Today Oh Wonder, a London-based alt-pop duo consisting of Anthony West and Josephine Vander Gucht, has released their sophomore studio album, Ultralife. The follow up to their 2015 eponymous debut is 12 tracks long and, like their first album, is entirely written and produced by the duo. West and Vander Gucht wrote the first half of their album in an Airbnb in Brooklyn in mid-2016. They finished the second half in their London hometown, in a home studio, after they finished their year-long world tour. Due to their busy schedules, many of the tracks were written on the road — hence the incorporation of traffic sounds in the album’s intro track. Led by singles “Ultralife,” “Lifetimes,” “My Friends,” “Heavy” and “High on Humans,” Ultralife finds glittery synths and a special, quirky energy that is rarely present in their debut release. “It’s a much more personal album lyrically and hopefully it’s more musically diverse as well,” Vander Gucht describe Ultralife.
For their debut album, West and Vander Gucht recorded and released one song every month beginning on September 2014. Each song was created from start-to-finish in their London home studio. Released independently, the album reached No. 80 on the Billboard 200 and number 26 on the UK charts. The album hit Gold in sales and amassed over half a billion total streams, with songs like “Drive,” “Technicolour Beat,” and “Lose It” reaching or surpassing 50 million streams individually. The duo has toured all around the world after dropping their debut album in 2015 and has appeared in festivals including Bonnaroo, Lollapalooza, Firefly and more.
We linked up with the duo to speak on how they got together, their “accidental” process, the album, their DIY-approach to music and who their favorite rappers are. Listen to Ultralife and read our conversation with Oh Wonder below.
How’d you guys meet?
We met about seven years ago through mutual friends. Somebody recommended Anthony to me as a producer; “he’d be a great fit for your music, you should try working with him,” they said. So we met up and kind of instantly meshed and were on the same page, and we just started working together. Oh Wonder as a project is very accidental — we never set out to play shows or make albums.
One thing unique about your music is that every single lyric is sung by both of you in unison. Who came up with that concept?
It was actually very accidental. We’d been making music for a while and writing music together. We started singing together so that we could pitch the songs to other octaves. So basically, both the female or male could sing them; we made it so that the songs could be sung by anyone.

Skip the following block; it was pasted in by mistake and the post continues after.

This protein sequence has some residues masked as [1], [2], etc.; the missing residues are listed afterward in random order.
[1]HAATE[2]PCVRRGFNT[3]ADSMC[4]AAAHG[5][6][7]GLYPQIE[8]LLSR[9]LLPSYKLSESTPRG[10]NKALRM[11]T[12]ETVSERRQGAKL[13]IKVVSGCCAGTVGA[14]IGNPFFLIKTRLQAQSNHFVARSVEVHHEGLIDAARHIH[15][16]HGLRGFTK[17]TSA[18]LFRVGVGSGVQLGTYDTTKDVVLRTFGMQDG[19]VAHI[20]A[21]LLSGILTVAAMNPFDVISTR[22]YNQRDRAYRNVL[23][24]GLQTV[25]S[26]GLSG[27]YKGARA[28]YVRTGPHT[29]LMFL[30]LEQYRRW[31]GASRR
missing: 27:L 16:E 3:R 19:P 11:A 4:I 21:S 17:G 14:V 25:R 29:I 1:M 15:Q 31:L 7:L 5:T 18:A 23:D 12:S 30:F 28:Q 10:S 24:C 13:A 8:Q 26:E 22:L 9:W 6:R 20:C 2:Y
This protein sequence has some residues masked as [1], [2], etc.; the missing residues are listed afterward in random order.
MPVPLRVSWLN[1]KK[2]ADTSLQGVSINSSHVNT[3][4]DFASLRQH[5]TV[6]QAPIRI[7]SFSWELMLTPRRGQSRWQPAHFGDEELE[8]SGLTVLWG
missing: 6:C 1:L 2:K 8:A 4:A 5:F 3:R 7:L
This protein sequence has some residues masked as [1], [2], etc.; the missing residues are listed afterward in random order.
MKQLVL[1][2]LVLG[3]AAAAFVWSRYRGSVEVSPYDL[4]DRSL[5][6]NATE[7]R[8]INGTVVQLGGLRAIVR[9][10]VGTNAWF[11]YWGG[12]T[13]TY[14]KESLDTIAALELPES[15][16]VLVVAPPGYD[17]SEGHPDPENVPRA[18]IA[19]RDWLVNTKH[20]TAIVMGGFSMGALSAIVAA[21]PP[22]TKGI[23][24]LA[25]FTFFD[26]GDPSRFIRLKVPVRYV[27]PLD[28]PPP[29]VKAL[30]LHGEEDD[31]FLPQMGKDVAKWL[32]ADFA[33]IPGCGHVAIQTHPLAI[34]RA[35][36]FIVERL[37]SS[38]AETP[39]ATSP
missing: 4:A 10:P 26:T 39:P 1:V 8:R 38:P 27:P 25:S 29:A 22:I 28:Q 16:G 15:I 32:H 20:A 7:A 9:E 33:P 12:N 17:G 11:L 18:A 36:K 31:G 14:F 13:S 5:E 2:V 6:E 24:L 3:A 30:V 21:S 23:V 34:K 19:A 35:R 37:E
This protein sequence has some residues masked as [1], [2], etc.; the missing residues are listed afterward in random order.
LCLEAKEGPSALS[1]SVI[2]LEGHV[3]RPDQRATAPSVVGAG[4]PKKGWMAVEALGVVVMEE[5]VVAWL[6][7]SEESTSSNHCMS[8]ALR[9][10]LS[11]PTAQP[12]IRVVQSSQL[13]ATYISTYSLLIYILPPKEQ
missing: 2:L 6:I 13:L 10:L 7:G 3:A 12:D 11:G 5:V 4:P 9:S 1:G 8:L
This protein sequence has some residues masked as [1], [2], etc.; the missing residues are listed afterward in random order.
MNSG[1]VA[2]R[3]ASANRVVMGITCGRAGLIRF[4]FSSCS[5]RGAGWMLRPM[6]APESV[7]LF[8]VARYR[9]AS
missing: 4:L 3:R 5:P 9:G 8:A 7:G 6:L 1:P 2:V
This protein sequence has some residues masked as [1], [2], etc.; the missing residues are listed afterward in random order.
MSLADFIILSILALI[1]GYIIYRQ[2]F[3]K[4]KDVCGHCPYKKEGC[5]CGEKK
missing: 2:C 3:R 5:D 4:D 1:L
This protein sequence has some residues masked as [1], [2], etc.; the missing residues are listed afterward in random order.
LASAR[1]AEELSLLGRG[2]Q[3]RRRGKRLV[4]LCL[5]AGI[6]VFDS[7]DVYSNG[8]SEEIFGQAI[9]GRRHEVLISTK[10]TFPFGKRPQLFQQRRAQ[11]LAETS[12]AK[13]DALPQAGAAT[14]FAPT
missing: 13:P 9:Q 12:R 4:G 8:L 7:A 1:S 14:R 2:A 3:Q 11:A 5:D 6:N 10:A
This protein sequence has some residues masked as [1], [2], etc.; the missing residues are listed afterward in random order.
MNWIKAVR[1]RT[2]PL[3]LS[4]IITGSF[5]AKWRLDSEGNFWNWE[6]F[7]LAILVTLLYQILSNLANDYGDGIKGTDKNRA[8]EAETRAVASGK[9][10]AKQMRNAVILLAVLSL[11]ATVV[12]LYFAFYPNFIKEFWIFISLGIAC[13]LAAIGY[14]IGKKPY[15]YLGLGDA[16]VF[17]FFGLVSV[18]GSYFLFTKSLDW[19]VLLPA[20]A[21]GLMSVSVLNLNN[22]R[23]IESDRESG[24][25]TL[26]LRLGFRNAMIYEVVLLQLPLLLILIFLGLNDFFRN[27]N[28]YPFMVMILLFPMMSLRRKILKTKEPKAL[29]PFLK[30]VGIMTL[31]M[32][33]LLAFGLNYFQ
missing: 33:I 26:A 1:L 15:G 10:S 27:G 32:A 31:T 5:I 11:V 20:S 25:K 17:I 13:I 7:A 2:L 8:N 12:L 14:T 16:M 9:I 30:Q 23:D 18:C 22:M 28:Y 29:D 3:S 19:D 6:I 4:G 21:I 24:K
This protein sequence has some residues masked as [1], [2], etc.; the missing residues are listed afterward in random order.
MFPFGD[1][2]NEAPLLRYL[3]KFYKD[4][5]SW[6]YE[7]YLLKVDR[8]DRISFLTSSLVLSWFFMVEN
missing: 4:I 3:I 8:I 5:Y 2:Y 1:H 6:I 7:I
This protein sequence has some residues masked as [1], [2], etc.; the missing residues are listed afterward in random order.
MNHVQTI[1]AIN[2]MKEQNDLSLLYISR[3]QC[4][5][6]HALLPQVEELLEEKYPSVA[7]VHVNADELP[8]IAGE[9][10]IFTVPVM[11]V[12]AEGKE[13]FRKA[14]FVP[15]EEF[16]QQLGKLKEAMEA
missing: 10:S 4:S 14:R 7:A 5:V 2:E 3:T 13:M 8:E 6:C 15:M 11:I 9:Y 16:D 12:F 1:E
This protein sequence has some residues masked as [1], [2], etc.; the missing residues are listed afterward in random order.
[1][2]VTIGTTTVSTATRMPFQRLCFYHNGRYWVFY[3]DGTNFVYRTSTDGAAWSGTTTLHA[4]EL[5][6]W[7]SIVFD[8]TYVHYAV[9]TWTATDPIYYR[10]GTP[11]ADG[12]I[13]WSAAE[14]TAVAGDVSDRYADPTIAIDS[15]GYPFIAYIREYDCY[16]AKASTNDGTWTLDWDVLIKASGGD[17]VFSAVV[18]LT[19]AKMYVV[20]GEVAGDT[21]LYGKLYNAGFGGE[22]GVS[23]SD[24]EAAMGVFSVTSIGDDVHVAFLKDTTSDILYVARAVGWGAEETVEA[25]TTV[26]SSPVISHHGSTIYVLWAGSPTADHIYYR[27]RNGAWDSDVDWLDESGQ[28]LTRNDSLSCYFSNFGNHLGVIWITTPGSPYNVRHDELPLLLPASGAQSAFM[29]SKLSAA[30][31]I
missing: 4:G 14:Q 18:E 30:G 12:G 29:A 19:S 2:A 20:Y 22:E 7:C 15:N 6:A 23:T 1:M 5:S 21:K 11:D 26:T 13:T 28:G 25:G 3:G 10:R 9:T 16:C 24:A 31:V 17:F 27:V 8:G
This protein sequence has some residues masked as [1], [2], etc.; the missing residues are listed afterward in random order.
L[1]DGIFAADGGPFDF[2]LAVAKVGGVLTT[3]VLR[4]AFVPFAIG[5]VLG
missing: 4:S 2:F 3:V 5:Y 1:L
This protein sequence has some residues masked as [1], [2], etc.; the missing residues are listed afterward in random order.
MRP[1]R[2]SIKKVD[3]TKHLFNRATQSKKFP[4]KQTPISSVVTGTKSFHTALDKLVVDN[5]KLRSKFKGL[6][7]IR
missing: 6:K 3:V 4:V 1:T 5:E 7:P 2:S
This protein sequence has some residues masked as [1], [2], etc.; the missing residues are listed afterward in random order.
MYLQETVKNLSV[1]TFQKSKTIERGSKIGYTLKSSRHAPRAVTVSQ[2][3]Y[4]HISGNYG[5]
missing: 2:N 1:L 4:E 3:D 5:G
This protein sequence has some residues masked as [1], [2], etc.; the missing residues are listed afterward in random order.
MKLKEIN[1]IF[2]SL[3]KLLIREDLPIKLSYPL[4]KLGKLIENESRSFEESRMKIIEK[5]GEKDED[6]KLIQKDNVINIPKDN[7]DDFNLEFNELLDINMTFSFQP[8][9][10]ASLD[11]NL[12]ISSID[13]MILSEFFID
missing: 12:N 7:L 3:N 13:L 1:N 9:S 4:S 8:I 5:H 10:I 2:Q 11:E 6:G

Tell us about the strategy of releasing one song a month for twelve months for your eponymous debut album.
We wrote and recorded one song every month. When we started the project, we had one song, and it eventually became an album. It’s quite crazy. In hindsight, it was actually a great way to release music. At the time, however, it was more that we wanted to challenge ourselves for a constant outpouring of creativity for a year. It’s also rather selfish because as a musician, the best feeling in the world is releasing music — releasing the thing that you’ve just made. We just always wanted to experience that twelve times over. It kind of really worked and it also helped create a fanbase.
Do you guys write, produce, mix and master your songs?
Yes, we write, produce and mix the song — we do the whole songwriting process. Someone else masters them though.
Oh Wonder seems too good to be just an accident. Did you have any experience as musicians prior to forming this duo?
We’ve been in various projects over the years. I produced and were in several bands: Tonight is Goodbye, Futures and We The Wild. Josephine’s had a project called LAYLA. But yeah, I think with the combination of backgrounds we had, it just collided and worked out well. It was very organic and feels very simple.
How is Ultralife different from Oh Wonder?
This album was written as a whole body of work — we recorded it in three months over Christmas. We were really inspired by New York as a place as well as the raw musicality that you get playing in front of stage with people. It’s a much more personal album lyrically and hopefully it’s more musically diverse as well.
Your music is very popular but fans don’t know too much about your personal lives. What’s something interesting about yourselves?
We both run marathons; we are both big on running as a way of meditating. We love food. We love to eat and run, that’s what we’re about to do actually.
The current music climate is very rap-oriented. There very rhythmic and soulful elements in your music also. Are you guys big on rap or R&B music at all?
Probably the closest we’ve gotten to really listening to rap is Anderson Paak. His album Malibu has been a huge record for us. He’s really bridging rap music with pop, R&B and other styles. Of course we all listen to the rap heavyweights like Drake, Kendrick Lamar, A$AP Rocky and Migos and Frank Ocean and kind of that whole crew. The Weeknd — I guess he’s not really rap — but we like his music.